Bitcoin is frequently mischaracterized. That's understandable, because bitcoin is a very complex subject and it is difficult to fully understand. Recently, author Nassim Taleb has called bitcoin an "open Ponzi" scheme, which is why I decided to write about bitcoin through the lens of the Ponzi scheme, asking (and answering) the question: Is bitcoin a Ponzi scheme?
Bitcoin does not fit the definition of a Ponzi scheme. A guaranteed return with little or no risk is a crucial part the Ponzi scheme definition and bitcoin comes without such a guarantee, no matter how you slice it. Traditional money fits the Ponzi scheme definition much better as we shall explore.
What is a Ponzi Scheme?
To see if bitcoin fits the definition of a Ponzi scheme, we need to understand what a Ponzi scheme is. A Ponzi scheme is a form of fraud whihc is most common in the investment industry. The American Securities and Exchange Commission (SEC) has a definition on their website:
Quote: "A Ponzi scheme is an investment fraud that pays existing investors with funds collected from new investors. Ponzi scheme organizers often promise to invest your money and generate high returns with little or no risk. But in many Ponzi schemes, the fraudsters do not invest the money. Instead, they use it to pay those who invested earlier and may keep some for themselves.
With little or no legitimate earnings, Ponzi schemes require a constant flow of new money to survive. When it becomes hard to recruit new investors, or when large numbers of existing investors cash out, these schemes tend to collapse.
Ponzi schemes are named after Charles Ponzi, who duped investors in the 1920s with a postage stamp speculation scheme."
There are a couple of red flags to look out for which the sec has listed on their site as well. These red flags are:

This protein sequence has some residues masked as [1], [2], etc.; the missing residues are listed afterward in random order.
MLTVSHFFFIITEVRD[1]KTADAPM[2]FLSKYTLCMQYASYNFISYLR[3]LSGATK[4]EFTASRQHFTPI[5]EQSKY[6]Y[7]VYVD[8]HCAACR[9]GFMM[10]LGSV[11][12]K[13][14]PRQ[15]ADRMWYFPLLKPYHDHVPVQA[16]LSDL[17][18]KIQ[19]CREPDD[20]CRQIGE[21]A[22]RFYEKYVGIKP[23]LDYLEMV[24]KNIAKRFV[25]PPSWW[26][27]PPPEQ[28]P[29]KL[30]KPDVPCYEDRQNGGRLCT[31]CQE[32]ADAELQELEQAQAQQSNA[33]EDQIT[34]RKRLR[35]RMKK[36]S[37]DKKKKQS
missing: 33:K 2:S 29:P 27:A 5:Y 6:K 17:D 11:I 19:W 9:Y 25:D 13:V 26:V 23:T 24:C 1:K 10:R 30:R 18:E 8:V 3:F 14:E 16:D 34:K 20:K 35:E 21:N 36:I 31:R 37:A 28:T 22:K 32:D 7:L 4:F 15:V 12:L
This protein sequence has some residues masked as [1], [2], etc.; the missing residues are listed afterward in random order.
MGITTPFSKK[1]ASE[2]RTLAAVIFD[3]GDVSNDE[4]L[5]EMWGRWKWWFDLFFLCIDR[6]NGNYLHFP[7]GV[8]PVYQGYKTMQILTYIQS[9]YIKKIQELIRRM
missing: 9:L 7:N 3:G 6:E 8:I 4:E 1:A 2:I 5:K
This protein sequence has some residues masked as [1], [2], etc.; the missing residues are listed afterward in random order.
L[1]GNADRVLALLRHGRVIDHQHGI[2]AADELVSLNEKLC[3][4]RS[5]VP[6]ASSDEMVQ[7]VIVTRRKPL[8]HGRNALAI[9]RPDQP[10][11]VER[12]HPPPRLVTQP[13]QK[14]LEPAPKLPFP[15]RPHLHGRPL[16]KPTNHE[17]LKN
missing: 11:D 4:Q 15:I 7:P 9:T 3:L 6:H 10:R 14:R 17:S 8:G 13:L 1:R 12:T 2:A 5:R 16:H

- High returns with little or no risk
- Overly consistent returns
- Unregistered investments
- Unlicensed sellers
- Secretive, complex strategies
- Issues with paperwork
- Difficulty receiving payments
So, to see if bitcoin qualifies as a Ponzi scheme then, we need to look out for these red flags and see if bitcoin fits these definitions.
Why Bitcoin is no Ponzi Scheme
Red Flag 1: High Returns With Little or no Risk
A Ponzi scheme shows consistent "investment" returns exceeding the usual market rate, because that's the best way for a fraudster to attract new investors. People lack in terms of due diligence if the money is flowing. Both the magnitude and consistency of returns seem attractive to new investors.
Bitcoin has had high returns historically, that is true. But these returns were not guaranteed and came with a lot of volatility. Bitcoin had drawdowns in the range of minus 80 percwent in the past and just recently went from 65 thousand dollars to 28 thousand dollars, a draw down of 57 percent. That's by no means low risk, if you look at risk through the lens of the U.S. dollar exchange rate.
Red Flag 2: Overly Consistent Returns
I've mentioned that already in the above paragraph. Returns are not consistent in bitcoin. There are months were most of the price advances happen and these months are then followed by often violent draw downs. Consistency is entirely missing here.
Red Flag 3: Unregistered investments
Bitcoin requires no additional investment. Bitcoin itself is money. By buying bitcoin, you're buying money and you are storing your value and savings in a hard money. Bitcoin is not an investment fund. A Ponzi scheme might go ahead and purchase unregistered investments. Bitcoin, as an open source computer network does not pass your money on to something else. In fact, bitcoin is money itself.
Red Flag 4: Unlicensed sellers
Because I am no lawyer, i cannot intelligently comment on legal aspects around bitcoin sellers. What I know, is that Bitcoin is sold on exchanges and KYC enforcing exchanges around the world should be licensed to do so. There are peer to peer exchanges available, if you want to go down the non-KYC route. I cannot say if those need licenses or not as I said, I am no Lawyer. But because you're buying money, which is fungible and can be sold back into U.S. dollars and other fiat, I'd have a hard time immagining how bitcoin from one exchange is diffrent to bitcoin from another, which might be considered unlicensed.